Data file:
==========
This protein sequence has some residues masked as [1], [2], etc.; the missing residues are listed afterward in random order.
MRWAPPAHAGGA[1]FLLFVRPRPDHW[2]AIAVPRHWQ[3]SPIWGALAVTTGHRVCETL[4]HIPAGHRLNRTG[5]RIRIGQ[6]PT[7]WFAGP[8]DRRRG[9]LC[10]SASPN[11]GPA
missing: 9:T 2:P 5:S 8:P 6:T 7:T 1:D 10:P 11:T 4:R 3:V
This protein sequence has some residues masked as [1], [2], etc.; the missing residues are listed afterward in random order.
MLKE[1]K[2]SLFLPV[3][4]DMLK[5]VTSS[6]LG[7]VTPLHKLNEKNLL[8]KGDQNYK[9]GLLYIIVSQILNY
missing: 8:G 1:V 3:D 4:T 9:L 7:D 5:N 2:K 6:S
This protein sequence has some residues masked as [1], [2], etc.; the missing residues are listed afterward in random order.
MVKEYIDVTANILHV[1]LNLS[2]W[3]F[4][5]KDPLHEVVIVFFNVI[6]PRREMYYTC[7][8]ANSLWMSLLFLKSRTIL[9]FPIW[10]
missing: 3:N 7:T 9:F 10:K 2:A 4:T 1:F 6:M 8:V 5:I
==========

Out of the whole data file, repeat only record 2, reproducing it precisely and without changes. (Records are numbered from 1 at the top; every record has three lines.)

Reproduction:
This protein sequence has some residues masked as [1], [2], etc.; the missing residues are listed afterward in random order.
MLKE[1]K[2]SLFLPV[3][4]DMLK[5]VTSS[6]LG[7]VTPLHKLNEKNLL[8]KGDQNYK[9]GLLYIIVSQILNY
missing: 8:G 1:V 3:D 4:T 9:L 7:D 5:N 2:K 6:S